Silver Spring station (Maryland)

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Silver Spring
MARC commuter rail station
WMATA Metro Logo.svg WMATA Red.svg rapid transit station
Silver Spring.jpg
The platform of Silver Spring station on June 23, 2010.
Location8400 Colesville Road (Metro)
1170 Bonifant Street (MARC)
Silver Spring MD 20910
Coordinates38°59′38″N 77°01′53″W / 38.993841°N 77.031321°W / 38.993841; -77.031321Coordinates: 38°59′38″N 77°01′53″W / 38.993841°N 77.031321°W / 38.993841; -77.031321
Owned byWMATA
WMATA Red.svg
Platforms1 island platform (Metro)
2 side platforms (MARC)
Tracks4 (2 for each service)
ConnectionsBus transport Ride On: 1, 2, 3, 4, 5, 8, 9, 11, 12, 13, 14, 15, 16, 17, 18, 19, 20, 21, 22, 28
Bus transport Metrobus: 70, 79, F4, J1, J2, J4, Q1, Q2, Q4, S2, S4, S9, Y2, Y7, Y8, Z2, Z6, Z7, Z8, Z11
Bus transport MTA Maryland Bus: 915, 929
Bus transport Shuttle-UM: 111
Bus transport Peter Pan Bus
Structure typeElevated
Parking715 spaces (leased)
Bicycle facilities26 racks, 30 lockers
Disabled accessYes
Other information
Station codeB08
OpenedFebruary 6, 1978; 40 years ago (February 6, 1978)
Passengers (2017)11,850 daily [1]Decrease 3.14% (Metro)
Preceding station   MARC   Following station
Brunswick Line
WMATA Metro Logo.svg Washington Metro
toward Shady Grove
Red Line
toward Glenmont
  Future services  
MTA Maryland
toward Bethesda
Purple Line
The station (left) with the Transit Center (right), 2016

Silver Spring is a Washington Metro and MARC Train station in Montgomery County, Maryland on the Red Line. On the Washington Metro, Silver Spring is the first station in Maryland on the eastern end of the Red Line, and is the second-busiest Metro station in Maryland after Shady Grove.[2]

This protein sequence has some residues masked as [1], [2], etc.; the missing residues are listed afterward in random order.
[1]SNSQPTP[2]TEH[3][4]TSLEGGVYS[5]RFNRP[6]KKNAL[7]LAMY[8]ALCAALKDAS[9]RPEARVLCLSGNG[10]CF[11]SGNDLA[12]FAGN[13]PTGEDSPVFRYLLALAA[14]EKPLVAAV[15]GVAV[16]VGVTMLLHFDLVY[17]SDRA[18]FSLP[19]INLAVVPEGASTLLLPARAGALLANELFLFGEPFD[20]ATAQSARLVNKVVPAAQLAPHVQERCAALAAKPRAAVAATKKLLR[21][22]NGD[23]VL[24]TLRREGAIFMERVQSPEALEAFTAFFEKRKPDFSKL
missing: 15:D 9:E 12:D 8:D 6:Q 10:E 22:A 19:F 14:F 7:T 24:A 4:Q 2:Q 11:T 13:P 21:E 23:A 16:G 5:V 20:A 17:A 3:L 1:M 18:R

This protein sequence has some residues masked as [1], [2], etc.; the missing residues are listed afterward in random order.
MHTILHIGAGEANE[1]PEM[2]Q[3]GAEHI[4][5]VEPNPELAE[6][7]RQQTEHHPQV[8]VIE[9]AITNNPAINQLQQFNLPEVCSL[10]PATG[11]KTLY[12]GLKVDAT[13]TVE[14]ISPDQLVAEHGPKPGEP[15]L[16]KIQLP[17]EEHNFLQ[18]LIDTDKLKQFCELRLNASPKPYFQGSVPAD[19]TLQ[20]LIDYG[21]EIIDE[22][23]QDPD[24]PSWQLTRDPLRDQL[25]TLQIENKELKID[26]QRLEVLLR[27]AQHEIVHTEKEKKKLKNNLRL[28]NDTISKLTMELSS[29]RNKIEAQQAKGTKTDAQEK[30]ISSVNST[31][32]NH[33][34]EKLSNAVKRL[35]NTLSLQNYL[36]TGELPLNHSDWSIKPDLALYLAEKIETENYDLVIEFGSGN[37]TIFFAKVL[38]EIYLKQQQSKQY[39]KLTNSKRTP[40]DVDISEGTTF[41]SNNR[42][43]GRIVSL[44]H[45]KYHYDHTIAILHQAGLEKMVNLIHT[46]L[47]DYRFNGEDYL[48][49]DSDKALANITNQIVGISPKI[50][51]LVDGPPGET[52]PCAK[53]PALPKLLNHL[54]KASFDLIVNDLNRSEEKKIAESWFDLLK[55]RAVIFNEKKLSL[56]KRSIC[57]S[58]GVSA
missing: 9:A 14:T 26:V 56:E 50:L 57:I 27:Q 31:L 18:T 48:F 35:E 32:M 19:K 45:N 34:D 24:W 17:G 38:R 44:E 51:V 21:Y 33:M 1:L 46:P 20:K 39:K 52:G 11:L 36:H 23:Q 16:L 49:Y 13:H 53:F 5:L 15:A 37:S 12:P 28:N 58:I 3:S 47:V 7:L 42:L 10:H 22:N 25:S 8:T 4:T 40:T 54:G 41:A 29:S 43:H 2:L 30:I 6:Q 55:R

The station serves the suburb of Silver Spring, and is located at Colesville Road (Maryland Route 384) and East-West Highway; trains from Grosvenor–Strathmore terminate here during peak travel times. Service began on February 6, 1978. Prior to the opening of Forest Glen on September 22, 1990, Silver Spring was the terminus for the eastern end of the Red Line.

Silver Spring is the last station on the Red Line heading towards Glenmont to be elevated, at-grade, or open cut. Just north of Silver Spring, the Red Line descends underground once again, therefore entering the subway. The Red Line remains underground for the remainder of its route as it continues out into the suburbs of Montgomery County under Georgia Avenue to the end of the line at Glenmont.

This station is planned to be one of the Metro stations on the Purple Line system, formerly known as the Bi-County Transitway.

Several Metrobuses and Ride On buses also serve this station.

Station layout[edit]